Cytochrome P450: The Metabolic Pathways and the Genetic/Epigenetic Regulation Involved in Shaping the Story of Diabetic Kidney Disease (DKD).
- Diabetic Kidney Disease: Basic - I
November 03, 2023 | Location: Exhibit Hall, Pennsylvania Convention Center
Abstract Time: 10:00 AM - 12:00 PM
Category: Diabetic Kidney Disease
- 701 Diabetic Kidney Disease: Basic
- Dia, Batoul, American University of Beirut, Beirut, Lebanon
- Shamieh, Elias, American University of Beirut, Beirut, Lebanon
- Azar, Sami, American University of Beirut Medical Center, Beirut, Lebanon
- Eid, Assaad Antoine, American University of Beirut, Beirut, Lebanon
Cytochrome P450 (CYPs) epoxygenases metabolize arachidonic acid (AA) into 20-HETE and EETs. Our group has described the implication of CYPs and their metabolites in the pathogenesis of DKD, in experimental animal model of diabetes. Yet the correlation of these finding in human setting is under investigation. More importantly, CYPs-encoding genes possess polymorphisms that can alter the expression of these key enzymes, affecting the prognosis of patients with DKD. Herein, we hypothesize that alteration in 20-HETE and EETs levels in diabetes leads to kidney injury, and that genetic variants/epigenetic regulation of AA-metabolizing CYPs may potentiate the development of DKD.
Healthy volunteers, individuals diagnosed with type 2 diabetes (T2DM) with or without clinical manifestation of DKD were enrolled in this study. Levels of 20-HETE and EETs were assessed in the urine and plasma samples of the recruited individuals and correlated with the extent of renal injury. To detect single nucleotide polymorphisms (SNPs) in CYP4A11, CYP4F8 and CYP2B6, TaqMan PCR assay was performed on the DNA extracted from the collected blood samples.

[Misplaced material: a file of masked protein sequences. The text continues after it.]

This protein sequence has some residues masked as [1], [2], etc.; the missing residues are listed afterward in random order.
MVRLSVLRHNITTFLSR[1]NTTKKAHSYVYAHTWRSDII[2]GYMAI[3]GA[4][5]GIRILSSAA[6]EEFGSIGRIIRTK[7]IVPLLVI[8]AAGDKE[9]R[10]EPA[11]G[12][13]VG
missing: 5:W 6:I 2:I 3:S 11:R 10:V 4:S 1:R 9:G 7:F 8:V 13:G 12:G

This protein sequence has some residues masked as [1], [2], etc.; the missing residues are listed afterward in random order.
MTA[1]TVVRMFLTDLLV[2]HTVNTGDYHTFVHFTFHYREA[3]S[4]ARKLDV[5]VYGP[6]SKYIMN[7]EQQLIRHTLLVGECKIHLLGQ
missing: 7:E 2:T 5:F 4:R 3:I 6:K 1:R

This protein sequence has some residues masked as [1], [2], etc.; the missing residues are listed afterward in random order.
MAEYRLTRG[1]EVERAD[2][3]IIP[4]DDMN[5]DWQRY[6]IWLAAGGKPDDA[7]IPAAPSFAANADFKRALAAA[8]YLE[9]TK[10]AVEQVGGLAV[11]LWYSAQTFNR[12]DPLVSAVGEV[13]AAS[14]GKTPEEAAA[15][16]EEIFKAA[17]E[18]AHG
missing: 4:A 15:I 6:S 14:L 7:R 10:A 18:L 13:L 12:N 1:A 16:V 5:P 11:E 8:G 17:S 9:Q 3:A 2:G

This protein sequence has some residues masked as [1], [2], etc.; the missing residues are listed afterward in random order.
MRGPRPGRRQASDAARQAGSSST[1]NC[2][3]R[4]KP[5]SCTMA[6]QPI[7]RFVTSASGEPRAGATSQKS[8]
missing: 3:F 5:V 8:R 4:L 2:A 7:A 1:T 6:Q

Circulating levels of 20-HETE were increased in patients with DKD when compared to T2DM patients with no clinical signs of DKD, which in turn had higher levels of 20-HETE in comparison to the healthy volunteers. This was associated with an increased expression of CYP4A11 and CYP4F8 in the human kidney biopsies of patients with DKD. In parallel, EETs levels were decreased in patients with T2DM and DKD as compared to patients with T2DM only and this was positively correlated with the decreased CYP2B6 expression in kidney biopsies of patients with DKD. Furthermore, a difference in 2 SNPs for CYP2B6 and 1SNP for CYP4A11 was observed across patients with different conditions, suggesting an increased risk with the mutant allele for diabetes and DKD.
This study may yield important findings about novel regulatory pathways involved in diabetes-induced renal injury and may identify novel prognostic/diagnostic biomarkers associated to CYPs pathways in DKD.